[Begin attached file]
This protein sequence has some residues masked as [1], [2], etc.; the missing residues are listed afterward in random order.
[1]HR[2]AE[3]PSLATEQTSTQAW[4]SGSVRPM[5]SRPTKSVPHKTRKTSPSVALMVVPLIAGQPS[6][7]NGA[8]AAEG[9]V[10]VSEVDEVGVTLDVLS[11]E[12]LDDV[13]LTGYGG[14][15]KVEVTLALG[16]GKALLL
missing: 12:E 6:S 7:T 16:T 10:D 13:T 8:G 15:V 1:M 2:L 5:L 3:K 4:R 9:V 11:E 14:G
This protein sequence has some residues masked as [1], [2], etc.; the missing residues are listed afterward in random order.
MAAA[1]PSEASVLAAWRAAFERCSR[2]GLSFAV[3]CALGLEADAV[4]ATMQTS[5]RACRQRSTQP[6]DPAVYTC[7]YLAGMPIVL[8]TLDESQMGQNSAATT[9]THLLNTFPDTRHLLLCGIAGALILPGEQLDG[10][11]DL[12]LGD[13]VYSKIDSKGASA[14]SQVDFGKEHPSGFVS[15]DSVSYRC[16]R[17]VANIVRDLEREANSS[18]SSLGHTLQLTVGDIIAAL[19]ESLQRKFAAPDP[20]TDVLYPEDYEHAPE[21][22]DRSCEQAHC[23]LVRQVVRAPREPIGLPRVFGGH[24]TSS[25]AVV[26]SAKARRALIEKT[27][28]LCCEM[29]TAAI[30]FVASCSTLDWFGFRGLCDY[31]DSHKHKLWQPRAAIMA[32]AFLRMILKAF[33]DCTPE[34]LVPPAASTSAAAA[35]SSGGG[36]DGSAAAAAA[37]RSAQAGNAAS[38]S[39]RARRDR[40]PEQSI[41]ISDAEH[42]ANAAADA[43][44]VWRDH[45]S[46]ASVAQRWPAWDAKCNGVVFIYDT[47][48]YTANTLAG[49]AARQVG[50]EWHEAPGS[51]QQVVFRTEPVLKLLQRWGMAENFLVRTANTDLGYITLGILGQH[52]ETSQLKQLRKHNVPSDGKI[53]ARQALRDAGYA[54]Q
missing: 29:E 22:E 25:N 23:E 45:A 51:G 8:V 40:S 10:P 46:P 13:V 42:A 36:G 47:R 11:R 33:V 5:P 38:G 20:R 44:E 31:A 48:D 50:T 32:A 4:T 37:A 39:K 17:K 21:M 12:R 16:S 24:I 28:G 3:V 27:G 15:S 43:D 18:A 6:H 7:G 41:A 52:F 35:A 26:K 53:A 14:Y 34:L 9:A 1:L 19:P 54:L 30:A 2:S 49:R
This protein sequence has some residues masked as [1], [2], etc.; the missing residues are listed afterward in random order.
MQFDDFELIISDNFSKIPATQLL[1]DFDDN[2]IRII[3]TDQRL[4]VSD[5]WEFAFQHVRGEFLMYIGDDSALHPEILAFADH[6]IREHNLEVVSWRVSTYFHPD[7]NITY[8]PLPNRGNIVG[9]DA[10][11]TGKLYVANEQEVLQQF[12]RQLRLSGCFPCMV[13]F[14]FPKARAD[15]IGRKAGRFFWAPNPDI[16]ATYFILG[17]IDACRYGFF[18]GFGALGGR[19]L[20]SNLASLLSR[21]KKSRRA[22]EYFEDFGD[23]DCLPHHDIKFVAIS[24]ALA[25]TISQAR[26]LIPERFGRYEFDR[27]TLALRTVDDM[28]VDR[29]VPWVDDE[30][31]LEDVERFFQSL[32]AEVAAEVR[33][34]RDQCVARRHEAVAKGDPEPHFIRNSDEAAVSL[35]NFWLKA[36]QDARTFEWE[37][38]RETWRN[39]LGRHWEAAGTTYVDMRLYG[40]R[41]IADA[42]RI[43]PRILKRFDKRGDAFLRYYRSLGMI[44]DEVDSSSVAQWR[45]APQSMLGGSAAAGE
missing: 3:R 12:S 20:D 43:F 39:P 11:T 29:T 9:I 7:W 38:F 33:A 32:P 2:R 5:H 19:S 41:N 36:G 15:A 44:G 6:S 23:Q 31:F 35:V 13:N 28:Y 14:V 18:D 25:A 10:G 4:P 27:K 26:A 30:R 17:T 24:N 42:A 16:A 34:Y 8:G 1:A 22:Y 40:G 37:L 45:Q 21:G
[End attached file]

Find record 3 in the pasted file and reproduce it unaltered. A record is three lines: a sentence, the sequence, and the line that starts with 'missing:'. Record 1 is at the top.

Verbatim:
This protein sequence has some residues masked as [1], [2], etc.; the missing residues are listed afterward in random order.
MQFDDFELIISDNFSKIPATQLL[1]DFDDN[2]IRII[3]TDQRL[4]VSD[5]WEFAFQHVRGEFLMYIGDDSALHPEILAFADH[6]IREHNLEVVSWRVSTYFHPD[7]NITY[8]PLPNRGNIVG[9]DA[10][11]TGKLYVANEQEVLQQF[12]RQLRLSGCFPCMV[13]F[14]FPKARAD[15]IGRKAGRFFWAPNPDI[16]ATYFILG[17]IDACRYGFF[18]GFGALGGR[19]L[20]SNLASLLSR[21]KKSRRA[22]EYFEDFGD[23]DCLPHHDIKFVAIS[24]ALA[25]TISQAR[26]LIPERFGRYEFDR[27]TLALRTVDDM[28]VDR[29]VPWVDDE[30][31]LEDVERFFQSL[32]AEVAAEVR[33][34]RDQCVARRHEAVAKGDPEPHFIRNSDEAAVSL[35]NFWLKA[36]QDARTFEWE[37][38]RETWRN[39]LGRHWEAAGTTYVDMRLYG[40]R[41]IADA[42]RI[43]PRILKRFDKRGDAFLRYYRSLGMI[44]DEVDSSSVAQWR[45]APQSMLGGSAAAGE
missing: 3:R 12:S 20:D 43:F 39:P 11:T 29:T 9:I 7:W 38:F 33:A 32:P 2:R 5:H 19:S 41:N 36:G 15:A 44:G 6:S 23:Q 31:F 35:V 13:N 28:Y 14:V 18:D 25:A 10:G 4:P 27:K 26:A 30:R 17:T 24:N 42:A 16:A 34:Y 8:G 1:A 22:Y 40:G 37:L 45:Q 21:G